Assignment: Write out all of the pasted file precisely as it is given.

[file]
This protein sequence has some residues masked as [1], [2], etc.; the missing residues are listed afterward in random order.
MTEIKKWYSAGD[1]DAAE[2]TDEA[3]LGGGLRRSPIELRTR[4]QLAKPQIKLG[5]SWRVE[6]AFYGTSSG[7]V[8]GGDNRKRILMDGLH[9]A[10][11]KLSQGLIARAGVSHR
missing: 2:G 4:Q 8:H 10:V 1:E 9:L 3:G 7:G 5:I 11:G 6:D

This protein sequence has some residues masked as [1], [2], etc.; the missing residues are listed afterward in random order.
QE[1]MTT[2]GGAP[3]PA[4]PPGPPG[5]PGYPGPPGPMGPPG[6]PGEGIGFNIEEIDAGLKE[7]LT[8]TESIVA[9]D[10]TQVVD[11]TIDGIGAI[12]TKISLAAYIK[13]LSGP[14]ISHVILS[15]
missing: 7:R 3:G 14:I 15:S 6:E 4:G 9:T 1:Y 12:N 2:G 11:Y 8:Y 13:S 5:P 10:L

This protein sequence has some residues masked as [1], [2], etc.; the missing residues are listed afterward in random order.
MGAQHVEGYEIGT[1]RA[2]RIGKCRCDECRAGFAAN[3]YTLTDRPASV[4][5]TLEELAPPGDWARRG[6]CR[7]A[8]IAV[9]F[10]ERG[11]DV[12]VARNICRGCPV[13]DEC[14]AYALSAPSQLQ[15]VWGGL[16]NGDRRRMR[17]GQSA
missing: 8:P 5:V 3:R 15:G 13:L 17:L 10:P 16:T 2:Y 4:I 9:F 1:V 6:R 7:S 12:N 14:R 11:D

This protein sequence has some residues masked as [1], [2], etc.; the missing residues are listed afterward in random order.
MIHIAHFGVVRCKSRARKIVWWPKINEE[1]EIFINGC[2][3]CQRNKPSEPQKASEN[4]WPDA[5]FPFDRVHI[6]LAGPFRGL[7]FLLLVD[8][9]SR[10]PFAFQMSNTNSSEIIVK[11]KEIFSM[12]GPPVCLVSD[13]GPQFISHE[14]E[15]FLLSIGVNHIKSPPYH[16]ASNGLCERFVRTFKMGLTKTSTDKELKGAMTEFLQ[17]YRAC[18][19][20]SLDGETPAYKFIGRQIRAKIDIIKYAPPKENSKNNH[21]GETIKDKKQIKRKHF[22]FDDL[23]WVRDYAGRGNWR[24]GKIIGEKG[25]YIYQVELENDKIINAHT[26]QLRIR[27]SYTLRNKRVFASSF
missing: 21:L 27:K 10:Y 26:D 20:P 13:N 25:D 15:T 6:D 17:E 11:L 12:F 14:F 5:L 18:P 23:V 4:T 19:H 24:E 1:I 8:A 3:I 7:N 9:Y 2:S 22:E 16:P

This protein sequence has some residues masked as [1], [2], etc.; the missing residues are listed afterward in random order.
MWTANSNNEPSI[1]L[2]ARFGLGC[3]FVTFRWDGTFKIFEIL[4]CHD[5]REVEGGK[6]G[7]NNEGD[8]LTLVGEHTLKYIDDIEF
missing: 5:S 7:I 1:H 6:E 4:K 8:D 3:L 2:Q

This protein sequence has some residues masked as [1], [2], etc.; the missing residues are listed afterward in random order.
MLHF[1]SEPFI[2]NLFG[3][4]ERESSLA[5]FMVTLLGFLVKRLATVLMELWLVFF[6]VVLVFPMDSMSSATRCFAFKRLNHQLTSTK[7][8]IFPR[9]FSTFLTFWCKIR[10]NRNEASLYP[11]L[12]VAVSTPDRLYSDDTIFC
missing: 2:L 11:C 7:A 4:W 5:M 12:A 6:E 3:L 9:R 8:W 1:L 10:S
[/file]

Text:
This protein sequence has some residues masked as [1], [2], etc.; the missing residues are listed afterward in random order.
MTEIKKWYSAGD[1]DAAE[2]TDEA[3]LGGGLRRSPIELRTR[4]QLAKPQIKLG[5]SWRVE[6]AFYGTSSG[7]V[8]GGDNRKRILMDGLH[9]A[10][11]KLSQGLIARAGVSHR
missing: 2:G 4:Q 8:H 10:V 1:E 9:L 3:G 7:G 5:I 11:G 6:D

This protein sequence has some residues masked as [1], [2], etc.; the missing residues are listed afterward in random order.
QE[1]MTT[2]GGAP[3]PA[4]PPGPPG[5]PGYPGPPGPMGPPG[6]PGEGIGFNIEEIDAGLKE[7]LT[8]TESIVA[9]D[10]TQVVD[11]TIDGIGAI[12]TKISLAAYIK[13]LSGP[14]ISHVILS[15]
missing: 7:R 3:G 14:I 15:S 6:E 4:G 9:T 1:Y 12:N 2:G 11:Y 8:Y 13:S 5:P 10:L

This protein sequence has some residues masked as [1], [2], etc.; the missing residues are listed afterward in random order.
MGAQHVEGYEIGT[1]RA[2]RIGKCRCDECRAGFAAN[3]YTLTDRPASV[4][5]TLEELAPPGDWARRG[6]CR[7]A[8]IAV[9]F[10]ERG[11]DV[12]VARNICRGCPV[13]DEC[14]AYALSAPSQLQ[15]VWGGL[16]NGDRRRMR[17]GQSA
missing: 8:P 5:V 3:R 15:G 13:L 17:L 10:P 16:T 2:Y 4:I 9:F 1:V 6:R 7:S 12:N 14:R 11:D

This protein sequence has some residues masked as [1], [2], etc.; the missing residues are listed afterward in random order.
MIHIAHFGVVRCKSRARKIVWWPKINEE[1]EIFINGC[2][3]CQRNKPSEPQKASEN[4]WPDA[5]FPFDRVHI[6]LAGPFRGL[7]FLLLVD[8][9]SR[10]PFAFQMSNTNSSEIIVK[11]KEIFSM[12]GPPVCLVSD[13]GPQFISHE[14]E[15]FLLSIGVNHIKSPPYH[16]ASNGLCERFVRTFKMGLTKTSTDKELKGAMTEFLQ[17]YRAC[18][19][20]SLDGETPAYKFIGRQIRAKIDIIKYAPPKENSKNNH[21]GETIKDKKQIKRKHF[22]FDDL[23]WVRDYAGRGNWR[24]GKIIGEKG[25]YIYQVELENDKIINAHT[26]QLRIR[27]SYTLRNKRVFASSF
missing: 21:L 27:K 10:Y 26:D 20:P 13:N 25:D 15:T 6:D 17:E 11:L 12:F 14:F 5:L 18:P 23:V 4:T 19:H 24:E 1:I 8:A 3:I 7:N 9:Y 2:S 22:E 16:P

This protein sequence has some residues masked as [1], [2], etc.; the missing residues are listed afterward in random order.
MWTANSNNEPSI[1]L[2]ARFGLGC[3]FVTFRWDGTFKIFEIL[4]CHD[5]REVEGGK[6]G[7]NNEGD[8]LTLVGEHTLKYIDDIEF
missing: 5:S 7:I 1:H 6:E 4:K 8:D 3:L 2:Q

This protein sequence has some residues masked as [1], [2], etc.; the missing residues are listed afterward in random order.
MLHF[1]SEPFI[2]NLFG[3][4]ERESSLA[5]FMVTLLGFLVKRLATVLMELWLVFF[6]VVLVFPMDSMSSATRCFAFKRLNHQLTSTK[7][8]IFPR[9]FSTFLTFWCKIR[10]NRNEASLYP[11]L[12]VAVSTPDRLYSDDTIFC
missing: 2:L 11:C 7:A 4:W 5:M 12:A 6:E 3:L 9:R 8:W 1:L 10:S